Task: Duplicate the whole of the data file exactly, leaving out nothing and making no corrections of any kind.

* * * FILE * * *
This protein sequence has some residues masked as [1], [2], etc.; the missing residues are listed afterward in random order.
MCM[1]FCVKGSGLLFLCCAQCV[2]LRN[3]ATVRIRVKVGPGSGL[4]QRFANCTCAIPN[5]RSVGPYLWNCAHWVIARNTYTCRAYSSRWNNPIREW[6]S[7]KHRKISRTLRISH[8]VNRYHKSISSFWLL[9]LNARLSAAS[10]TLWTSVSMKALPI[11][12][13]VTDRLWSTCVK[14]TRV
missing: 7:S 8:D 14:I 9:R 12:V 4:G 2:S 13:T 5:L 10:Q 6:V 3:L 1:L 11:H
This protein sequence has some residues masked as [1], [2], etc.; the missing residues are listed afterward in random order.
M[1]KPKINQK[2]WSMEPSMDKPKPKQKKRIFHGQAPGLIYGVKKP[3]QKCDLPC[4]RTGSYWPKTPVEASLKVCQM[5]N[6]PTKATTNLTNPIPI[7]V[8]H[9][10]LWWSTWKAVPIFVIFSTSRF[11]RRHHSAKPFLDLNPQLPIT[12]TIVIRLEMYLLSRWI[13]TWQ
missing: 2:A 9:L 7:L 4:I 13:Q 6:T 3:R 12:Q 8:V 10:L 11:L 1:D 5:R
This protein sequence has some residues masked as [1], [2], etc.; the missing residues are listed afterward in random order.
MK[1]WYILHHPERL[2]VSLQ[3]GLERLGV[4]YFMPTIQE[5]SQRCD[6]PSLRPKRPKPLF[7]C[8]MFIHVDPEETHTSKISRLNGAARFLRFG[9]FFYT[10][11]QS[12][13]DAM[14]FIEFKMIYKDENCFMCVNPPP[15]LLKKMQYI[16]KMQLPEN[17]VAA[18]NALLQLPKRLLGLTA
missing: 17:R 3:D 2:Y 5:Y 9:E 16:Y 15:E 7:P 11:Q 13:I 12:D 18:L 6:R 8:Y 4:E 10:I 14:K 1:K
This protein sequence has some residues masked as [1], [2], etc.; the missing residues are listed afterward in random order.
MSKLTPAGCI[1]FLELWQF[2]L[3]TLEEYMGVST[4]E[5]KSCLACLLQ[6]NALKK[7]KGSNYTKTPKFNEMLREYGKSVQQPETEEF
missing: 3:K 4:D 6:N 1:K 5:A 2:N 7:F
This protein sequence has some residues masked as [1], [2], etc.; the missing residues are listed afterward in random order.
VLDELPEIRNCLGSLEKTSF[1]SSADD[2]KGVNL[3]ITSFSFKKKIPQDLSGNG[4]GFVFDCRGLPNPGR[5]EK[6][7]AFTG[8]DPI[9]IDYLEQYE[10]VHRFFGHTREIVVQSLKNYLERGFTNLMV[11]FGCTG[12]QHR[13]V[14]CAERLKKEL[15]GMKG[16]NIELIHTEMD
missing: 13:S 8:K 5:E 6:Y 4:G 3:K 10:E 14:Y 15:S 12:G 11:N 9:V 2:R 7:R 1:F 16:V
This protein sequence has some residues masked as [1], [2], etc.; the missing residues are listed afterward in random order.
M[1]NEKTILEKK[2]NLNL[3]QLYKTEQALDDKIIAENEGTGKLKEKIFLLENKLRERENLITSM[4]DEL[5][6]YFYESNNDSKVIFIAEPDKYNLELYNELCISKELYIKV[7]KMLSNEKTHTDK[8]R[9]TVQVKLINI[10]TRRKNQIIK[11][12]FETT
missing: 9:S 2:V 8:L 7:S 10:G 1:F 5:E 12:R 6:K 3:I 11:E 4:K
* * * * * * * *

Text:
This protein sequence has some residues masked as [1], [2], etc.; the missing residues are listed afterward in random order.
MCM[1]FCVKGSGLLFLCCAQCV[2]LRN[3]ATVRIRVKVGPGSGL[4]QRFANCTCAIPN[5]RSVGPYLWNCAHWVIARNTYTCRAYSSRWNNPIREW[6]S[7]KHRKISRTLRISH[8]VNRYHKSISSFWLL[9]LNARLSAAS[10]TLWTSVSMKALPI[11][12][13]VTDRLWSTCVK[14]TRV
missing: 7:S 8:D 14:I 9:R 12:V 4:G 2:S 13:T 5:L 10:Q 6:V 3:L 1:L 11:H
This protein sequence has some residues masked as [1], [2], etc.; the missing residues are listed afterward in random order.
M[1]KPKINQK[2]WSMEPSMDKPKPKQKKRIFHGQAPGLIYGVKKP[3]QKCDLPC[4]RTGSYWPKTPVEASLKVCQM[5]N[6]PTKATTNLTNPIPI[7]V[8]H[9][10]LWWSTWKAVPIFVIFSTSRF[11]RRHHSAKPFLDLNPQLPIT[12]TIVIRLEMYLLSRWI[13]TWQ
missing: 2:A 9:L 7:L 4:I 13:Q 6:T 3:R 12:Q 8:V 10:L 11:L 1:D 5:R
This protein sequence has some residues masked as [1], [2], etc.; the missing residues are listed afterward in random order.
MK[1]WYILHHPERL[2]VSLQ[3]GLERLGV[4]YFMPTIQE[5]SQRCD[6]PSLRPKRPKPLF[7]C[8]MFIHVDPEETHTSKISRLNGAARFLRFG[9]FFYT[10][11]QS[12][13]DAM[14]FIEFKMIYKDENCFMCVNPPP[15]LLKKMQYI[16]KMQLPEN[17]VAA[18]NALLQLPKRLLGLTA
missing: 17:R 3:D 2:Y 5:Y 9:E 16:Y 15:E 7:P 11:Q 13:I 12:D 18:L 6:R 8:Y 4:E 10:I 14:K 1:K
This protein sequence has some residues masked as [1], [2], etc.; the missing residues are listed afterward in random order.
MSKLTPAGCI[1]FLELWQF[2]L[3]TLEEYMGVST[4]E[5]KSCLACLLQ[6]NALKK[7]KGSNYTKTPKFNEMLREYGKSVQQPETEEF
missing: 3:K 4:D 6:N 1:K 5:A 2:N 7:F
This protein sequence has some residues masked as [1], [2], etc.; the missing residues are listed afterward in random order.
VLDELPEIRNCLGSLEKTSF[1]SSADD[2]KGVNL[3]ITSFSFKKKIPQDLSGNG[4]GFVFDCRGLPNPGR[5]EK[6][7]AFTG[8]DPI[9]IDYLEQYE[10]VHRFFGHTREIVVQSLKNYLERGFTNLMV[11]FGCTG[12]QHR[13]V[14]CAERLKKEL[15]GMKG[16]NIELIHTEMD
missing: 13:S 8:K 5:E 6:Y 4:G 3:K 10:E 14:Y 15:S 12:G 11:N 9:V 2:R 7:R 1:F 16:V
This protein sequence has some residues masked as [1], [2], etc.; the missing residues are listed afterward in random order.
M[1]NEKTILEKK[2]NLNL[3]QLYKTEQALDDKIIAENEGTGKLKEKIFLLENKLRERENLITSM[4]DEL[5][6]YFYESNNDSKVIFIAEPDKYNLELYNELCISKELYIKV[7]KMLSNEKTHTDK[8]R[9]TVQVKLINI[10]TRRKNQIIK[11][12]FETT
missing: 9:S 2:V 8:L 7:S 10:G 1:F 5:E 12:R 6:K 3:I 11:E 4:K